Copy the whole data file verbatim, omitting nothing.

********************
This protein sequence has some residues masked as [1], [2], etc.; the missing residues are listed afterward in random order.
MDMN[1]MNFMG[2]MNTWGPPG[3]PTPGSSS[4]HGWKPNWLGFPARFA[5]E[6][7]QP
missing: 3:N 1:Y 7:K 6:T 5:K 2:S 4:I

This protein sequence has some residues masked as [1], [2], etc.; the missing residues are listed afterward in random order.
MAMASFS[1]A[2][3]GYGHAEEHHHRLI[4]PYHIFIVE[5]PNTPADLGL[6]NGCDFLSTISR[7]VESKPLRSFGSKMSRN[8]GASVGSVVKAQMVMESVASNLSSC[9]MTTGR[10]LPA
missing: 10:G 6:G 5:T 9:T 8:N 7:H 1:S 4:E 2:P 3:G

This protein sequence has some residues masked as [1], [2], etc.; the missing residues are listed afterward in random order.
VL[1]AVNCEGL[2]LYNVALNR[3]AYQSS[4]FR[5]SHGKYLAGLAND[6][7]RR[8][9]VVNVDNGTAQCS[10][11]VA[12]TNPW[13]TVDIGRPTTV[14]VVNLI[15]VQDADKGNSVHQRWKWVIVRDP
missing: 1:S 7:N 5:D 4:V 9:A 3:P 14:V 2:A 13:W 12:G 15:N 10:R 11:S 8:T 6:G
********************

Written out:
This protein sequence has some residues masked as [1], [2], etc.; the missing residues are listed afterward in random order.
MDMN[1]MNFMG[2]MNTWGPPG[3]PTPGSSS[4]HGWKPNWLGFPARFA[5]E[6][7]QP
missing: 3:N 1:Y 7:K 6:T 5:K 2:S 4:I

This protein sequence has some residues masked as [1], [2], etc.; the missing residues are listed afterward in random order.
MAMASFS[1]A[2][3]GYGHAEEHHHRLI[4]PYHIFIVE[5]PNTPADLGL[6]NGCDFLSTISR[7]VESKPLRSFGSKMSRN[8]GASVGSVVKAQMVMESVASNLSSC[9]MTTGR[10]LPA
missing: 10:G 6:G 5:T 9:T 8:N 7:H 1:S 4:E 2:P 3:G

This protein sequence has some residues masked as [1], [2], etc.; the missing residues are listed afterward in random order.
VL[1]AVNCEGL[2]LYNVALNR[3]AYQSS[4]FR[5]SHGKYLAGLAND[6][7]RR[8][9]VVNVDNGTAQCS[10][11]VA[12]TNPW[13]TVDIGRPTTV[14]VVNLI[15]VQDADKGNSVHQRWKWVIVRDP
missing: 1:S 7:N 5:D 4:V 9:A 3:P 14:V 2:A 13:W 12:G 15:N 10:R 11:S 8:T 6:G